The second approach is to reason with yourself. In other words, if a thought is really sticky and the mind keeps returning to it, you’ve got to point out the drawbacks of that particular kind of thinking until the mind is ready to let it go. You take the drawbacks to heart to the point where you can tell yourself, “I don’t really want to go there.” The mind drops the thought and goes back to the breath.

The third approach is that you consciously ignore that thought. In other words, you know it’s there, but you’re just not going to pay it any attention. It’s like something in the background. You keep the breath in the foreground and just make sure you don’t get involved in that other thought. You don’t pay attention to it, because by paying attention to it you’re feeding it. So you focus all your attention on the breath.

The fourth approach for dealing with distraction is that once you get really sensitive to how the breath energy flows into the different parts of the body, you can see that a particular thought is associated with a pattern of tension someplace in the body. It might be around the eyes, or in the arms—any part of the body. When you can locate the tension that goes along with the thought, you relax it, and the thought will go away.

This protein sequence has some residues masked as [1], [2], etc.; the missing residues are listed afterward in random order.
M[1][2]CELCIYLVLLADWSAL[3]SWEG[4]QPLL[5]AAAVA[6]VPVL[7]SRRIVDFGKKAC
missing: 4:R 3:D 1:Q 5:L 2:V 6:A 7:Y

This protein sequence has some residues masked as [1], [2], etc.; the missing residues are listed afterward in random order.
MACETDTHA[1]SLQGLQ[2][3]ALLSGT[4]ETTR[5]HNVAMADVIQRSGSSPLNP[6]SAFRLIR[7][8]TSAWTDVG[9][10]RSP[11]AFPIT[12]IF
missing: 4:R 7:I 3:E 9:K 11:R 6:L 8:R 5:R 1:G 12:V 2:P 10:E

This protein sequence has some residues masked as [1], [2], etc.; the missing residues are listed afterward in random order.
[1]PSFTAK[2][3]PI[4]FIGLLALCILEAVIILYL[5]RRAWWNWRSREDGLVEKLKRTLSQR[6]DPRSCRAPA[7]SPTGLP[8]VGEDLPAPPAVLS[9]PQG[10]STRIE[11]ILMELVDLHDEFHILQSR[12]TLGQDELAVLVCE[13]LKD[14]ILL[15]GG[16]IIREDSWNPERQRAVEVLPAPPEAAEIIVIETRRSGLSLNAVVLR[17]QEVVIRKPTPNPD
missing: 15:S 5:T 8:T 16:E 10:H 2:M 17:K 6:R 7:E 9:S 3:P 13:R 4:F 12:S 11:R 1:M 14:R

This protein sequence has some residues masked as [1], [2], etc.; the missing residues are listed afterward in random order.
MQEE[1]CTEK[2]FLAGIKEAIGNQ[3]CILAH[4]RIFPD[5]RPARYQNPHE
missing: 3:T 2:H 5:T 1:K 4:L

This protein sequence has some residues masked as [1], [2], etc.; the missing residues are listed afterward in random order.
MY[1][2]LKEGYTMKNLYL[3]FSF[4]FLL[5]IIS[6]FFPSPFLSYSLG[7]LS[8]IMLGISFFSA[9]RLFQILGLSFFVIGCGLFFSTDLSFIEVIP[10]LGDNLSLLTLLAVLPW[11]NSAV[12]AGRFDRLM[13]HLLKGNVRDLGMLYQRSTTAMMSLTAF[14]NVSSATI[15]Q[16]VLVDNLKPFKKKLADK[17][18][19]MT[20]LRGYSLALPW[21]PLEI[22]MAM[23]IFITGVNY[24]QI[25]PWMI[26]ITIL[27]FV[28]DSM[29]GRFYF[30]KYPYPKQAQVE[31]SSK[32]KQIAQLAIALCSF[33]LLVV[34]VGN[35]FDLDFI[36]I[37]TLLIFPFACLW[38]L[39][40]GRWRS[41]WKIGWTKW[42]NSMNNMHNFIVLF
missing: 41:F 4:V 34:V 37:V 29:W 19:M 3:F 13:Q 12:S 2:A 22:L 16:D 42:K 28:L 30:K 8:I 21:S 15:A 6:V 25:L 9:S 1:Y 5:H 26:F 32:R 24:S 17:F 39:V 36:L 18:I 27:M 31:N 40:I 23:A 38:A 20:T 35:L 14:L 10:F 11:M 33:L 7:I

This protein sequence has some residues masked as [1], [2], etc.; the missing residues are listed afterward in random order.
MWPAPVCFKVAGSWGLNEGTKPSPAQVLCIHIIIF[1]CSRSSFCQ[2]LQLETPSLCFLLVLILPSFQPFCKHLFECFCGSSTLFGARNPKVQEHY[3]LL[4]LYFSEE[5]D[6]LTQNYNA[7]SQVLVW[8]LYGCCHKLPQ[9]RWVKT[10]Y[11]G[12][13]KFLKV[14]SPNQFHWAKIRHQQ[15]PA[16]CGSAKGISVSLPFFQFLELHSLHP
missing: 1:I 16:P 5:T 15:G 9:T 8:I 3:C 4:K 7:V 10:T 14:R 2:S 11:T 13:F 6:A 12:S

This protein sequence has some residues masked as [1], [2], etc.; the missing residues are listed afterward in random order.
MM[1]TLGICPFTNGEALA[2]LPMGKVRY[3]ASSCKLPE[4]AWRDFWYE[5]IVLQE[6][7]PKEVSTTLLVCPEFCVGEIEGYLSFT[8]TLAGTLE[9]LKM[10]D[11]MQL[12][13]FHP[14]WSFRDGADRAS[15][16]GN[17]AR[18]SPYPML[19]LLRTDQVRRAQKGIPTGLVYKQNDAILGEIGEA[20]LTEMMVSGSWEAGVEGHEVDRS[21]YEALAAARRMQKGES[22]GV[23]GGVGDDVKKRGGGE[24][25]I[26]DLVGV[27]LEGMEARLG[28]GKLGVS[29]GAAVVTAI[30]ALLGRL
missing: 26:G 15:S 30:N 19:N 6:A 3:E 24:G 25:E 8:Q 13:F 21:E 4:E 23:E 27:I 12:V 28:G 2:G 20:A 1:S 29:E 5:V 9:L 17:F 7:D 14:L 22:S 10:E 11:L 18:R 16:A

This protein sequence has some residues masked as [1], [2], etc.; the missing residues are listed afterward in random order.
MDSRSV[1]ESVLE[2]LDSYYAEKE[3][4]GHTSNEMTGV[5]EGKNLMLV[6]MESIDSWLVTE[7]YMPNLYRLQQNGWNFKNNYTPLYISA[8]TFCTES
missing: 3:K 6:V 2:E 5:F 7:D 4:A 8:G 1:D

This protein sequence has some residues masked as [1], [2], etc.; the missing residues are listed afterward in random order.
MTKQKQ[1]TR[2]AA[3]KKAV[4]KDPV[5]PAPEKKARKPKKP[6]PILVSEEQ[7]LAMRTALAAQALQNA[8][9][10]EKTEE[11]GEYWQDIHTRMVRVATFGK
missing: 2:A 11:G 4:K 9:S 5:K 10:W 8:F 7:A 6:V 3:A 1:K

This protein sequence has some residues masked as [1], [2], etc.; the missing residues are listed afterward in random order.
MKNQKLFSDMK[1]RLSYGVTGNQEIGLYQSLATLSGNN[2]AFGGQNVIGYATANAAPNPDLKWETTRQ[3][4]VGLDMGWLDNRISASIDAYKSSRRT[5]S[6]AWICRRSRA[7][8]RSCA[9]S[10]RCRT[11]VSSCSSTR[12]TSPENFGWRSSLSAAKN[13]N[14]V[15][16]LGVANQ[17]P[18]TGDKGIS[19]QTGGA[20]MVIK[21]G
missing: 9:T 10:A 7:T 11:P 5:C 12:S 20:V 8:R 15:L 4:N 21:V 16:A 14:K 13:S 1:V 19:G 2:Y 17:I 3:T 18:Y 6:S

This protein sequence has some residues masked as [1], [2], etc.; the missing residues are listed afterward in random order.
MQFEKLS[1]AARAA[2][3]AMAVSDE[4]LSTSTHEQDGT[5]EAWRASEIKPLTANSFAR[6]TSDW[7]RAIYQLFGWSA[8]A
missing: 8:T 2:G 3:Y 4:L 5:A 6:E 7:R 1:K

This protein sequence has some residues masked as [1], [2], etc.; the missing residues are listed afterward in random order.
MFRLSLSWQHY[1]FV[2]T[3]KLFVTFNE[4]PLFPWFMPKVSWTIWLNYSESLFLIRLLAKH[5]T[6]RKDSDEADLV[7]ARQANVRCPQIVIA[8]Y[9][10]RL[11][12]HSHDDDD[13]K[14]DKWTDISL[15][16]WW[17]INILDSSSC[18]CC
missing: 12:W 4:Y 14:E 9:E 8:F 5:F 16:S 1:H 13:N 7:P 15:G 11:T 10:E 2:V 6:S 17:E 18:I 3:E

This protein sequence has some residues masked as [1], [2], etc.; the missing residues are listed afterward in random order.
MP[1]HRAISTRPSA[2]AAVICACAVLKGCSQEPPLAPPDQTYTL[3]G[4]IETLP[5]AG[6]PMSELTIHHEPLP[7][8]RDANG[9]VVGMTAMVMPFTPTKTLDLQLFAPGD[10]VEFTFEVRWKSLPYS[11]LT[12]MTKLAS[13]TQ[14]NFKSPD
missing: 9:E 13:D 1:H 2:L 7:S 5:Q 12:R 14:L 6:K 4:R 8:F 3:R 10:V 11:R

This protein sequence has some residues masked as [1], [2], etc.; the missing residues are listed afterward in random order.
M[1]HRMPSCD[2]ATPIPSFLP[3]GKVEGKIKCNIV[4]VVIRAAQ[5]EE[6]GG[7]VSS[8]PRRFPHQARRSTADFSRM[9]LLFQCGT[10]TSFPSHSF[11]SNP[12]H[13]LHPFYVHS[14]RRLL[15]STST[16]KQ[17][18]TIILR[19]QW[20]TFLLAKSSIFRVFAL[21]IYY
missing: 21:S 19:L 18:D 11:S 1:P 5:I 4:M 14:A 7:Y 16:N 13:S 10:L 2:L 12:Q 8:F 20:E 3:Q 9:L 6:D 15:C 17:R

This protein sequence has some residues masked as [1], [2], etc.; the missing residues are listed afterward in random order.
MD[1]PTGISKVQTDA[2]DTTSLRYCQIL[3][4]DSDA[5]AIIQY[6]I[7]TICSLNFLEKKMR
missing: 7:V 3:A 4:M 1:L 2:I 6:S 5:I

The fifth way to deal with thoughts, when none of these four methods get results, is to consciously press the tongue against the roof of the mouth, sort of squeeze the thought out, telling yourself you’re not going to think about it, you’re just going to force it out. If we were going to compare this list with a toolbox, this is the sledgehammer in the toolbox. It works as long as your willpower holds out, and sometimes that’s all you need, just a little breathing space, or a little calm space in the mind—not necessarily calm, but forcibly still and not distracted. Then you can relax and let up a little bit, and go back to the breath. Maybe by that time one of the other methods will kick in and help you along.